A new poem by Beverley Bie Brahic
A garden rose is her desire, being
herself an ancient species, flesh and treacherous
but pink and practical, eyes
forget-me-not. We snip a rose
that’s opening, petals lipstick-smudged.
Strip thorns—no vicious prick
shall send this princess off to sleep a century.
Your bud needs water, I say—go
stick it in a glass. She loves me she loves me
not she strips each velvet petal off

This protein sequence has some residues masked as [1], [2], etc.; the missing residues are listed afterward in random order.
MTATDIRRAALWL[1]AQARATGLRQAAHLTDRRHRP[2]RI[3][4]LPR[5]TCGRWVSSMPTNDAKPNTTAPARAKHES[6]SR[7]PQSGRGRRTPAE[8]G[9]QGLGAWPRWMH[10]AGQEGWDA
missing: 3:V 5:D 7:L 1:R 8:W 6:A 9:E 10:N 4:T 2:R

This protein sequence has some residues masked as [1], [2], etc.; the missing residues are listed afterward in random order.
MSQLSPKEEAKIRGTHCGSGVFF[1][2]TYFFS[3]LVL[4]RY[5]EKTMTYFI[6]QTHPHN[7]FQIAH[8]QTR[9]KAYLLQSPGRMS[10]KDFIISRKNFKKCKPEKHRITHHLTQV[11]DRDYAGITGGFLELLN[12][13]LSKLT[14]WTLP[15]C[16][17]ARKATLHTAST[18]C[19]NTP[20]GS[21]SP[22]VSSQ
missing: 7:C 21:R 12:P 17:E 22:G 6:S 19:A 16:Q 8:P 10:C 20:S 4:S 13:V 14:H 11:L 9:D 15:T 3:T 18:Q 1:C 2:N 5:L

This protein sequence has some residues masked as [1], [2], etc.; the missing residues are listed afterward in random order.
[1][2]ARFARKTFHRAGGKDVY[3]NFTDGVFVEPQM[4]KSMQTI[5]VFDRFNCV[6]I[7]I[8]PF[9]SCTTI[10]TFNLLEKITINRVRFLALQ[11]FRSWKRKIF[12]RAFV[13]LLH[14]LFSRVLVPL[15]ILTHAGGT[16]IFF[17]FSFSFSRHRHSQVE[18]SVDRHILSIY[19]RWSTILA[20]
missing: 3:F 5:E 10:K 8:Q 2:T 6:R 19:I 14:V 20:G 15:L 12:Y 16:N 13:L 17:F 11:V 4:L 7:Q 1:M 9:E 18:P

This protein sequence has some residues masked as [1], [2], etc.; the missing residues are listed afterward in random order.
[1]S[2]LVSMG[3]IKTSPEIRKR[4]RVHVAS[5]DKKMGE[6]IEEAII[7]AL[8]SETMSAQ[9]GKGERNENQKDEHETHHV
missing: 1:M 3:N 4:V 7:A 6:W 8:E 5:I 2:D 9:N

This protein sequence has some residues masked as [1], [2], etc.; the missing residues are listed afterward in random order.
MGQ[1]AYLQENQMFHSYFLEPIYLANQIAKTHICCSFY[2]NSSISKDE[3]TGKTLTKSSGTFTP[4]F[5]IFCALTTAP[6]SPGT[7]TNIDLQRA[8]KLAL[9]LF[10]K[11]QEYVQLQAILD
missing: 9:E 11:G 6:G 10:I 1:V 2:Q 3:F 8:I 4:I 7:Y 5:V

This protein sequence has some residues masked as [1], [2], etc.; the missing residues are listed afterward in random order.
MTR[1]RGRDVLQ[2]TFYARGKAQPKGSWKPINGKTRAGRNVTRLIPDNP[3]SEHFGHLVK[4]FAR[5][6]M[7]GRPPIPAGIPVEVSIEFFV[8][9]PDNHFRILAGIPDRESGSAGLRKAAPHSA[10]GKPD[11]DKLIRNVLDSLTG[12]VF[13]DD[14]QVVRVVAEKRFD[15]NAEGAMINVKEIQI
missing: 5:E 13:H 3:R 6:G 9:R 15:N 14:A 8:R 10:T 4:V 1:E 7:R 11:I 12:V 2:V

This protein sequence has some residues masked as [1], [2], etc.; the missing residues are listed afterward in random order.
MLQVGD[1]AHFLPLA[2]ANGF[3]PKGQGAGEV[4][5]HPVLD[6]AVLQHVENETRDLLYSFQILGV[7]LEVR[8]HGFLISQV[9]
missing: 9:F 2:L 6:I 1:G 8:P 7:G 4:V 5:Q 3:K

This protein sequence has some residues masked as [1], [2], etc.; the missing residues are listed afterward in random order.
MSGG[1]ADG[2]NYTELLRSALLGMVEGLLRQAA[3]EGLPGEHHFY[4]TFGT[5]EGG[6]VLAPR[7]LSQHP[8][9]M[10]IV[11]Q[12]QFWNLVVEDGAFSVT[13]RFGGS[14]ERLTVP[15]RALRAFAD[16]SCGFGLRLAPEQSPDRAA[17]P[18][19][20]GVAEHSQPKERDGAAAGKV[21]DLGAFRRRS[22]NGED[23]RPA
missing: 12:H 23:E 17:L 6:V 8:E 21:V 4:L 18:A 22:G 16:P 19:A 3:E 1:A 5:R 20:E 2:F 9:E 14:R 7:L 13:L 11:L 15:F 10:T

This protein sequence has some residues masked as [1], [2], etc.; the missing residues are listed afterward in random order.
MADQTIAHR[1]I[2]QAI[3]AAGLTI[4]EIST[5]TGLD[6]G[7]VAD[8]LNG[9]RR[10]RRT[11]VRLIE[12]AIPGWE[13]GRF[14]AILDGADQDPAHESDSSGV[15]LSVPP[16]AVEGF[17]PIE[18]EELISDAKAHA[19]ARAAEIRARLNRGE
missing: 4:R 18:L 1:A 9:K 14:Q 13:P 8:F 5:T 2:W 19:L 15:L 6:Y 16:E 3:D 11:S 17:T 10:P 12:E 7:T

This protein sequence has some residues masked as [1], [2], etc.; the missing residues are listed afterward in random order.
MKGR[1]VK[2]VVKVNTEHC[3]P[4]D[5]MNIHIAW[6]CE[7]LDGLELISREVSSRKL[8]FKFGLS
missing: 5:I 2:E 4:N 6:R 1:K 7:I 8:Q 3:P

discards it like a losing card. She loves me
not. Click clack the shutter of her smile—oh neat
white teeth! Roses in her cheeks!
Skin deep is deep enough for me.
BEVERLEY BIE BRAHIC’s poetry collection, White Sheets (CB Editions; Fitzhenry & Whiteside), was a finalist for the 2013 Forward Prize and her translation, Apollinaire, The Little Auto (CB Editions) was awarded the 2014 Scott Moncrieff Prize. Born in Saskatoon, she grew up in Vancouver and now lives in Paris and the San Francisco Bay Area.
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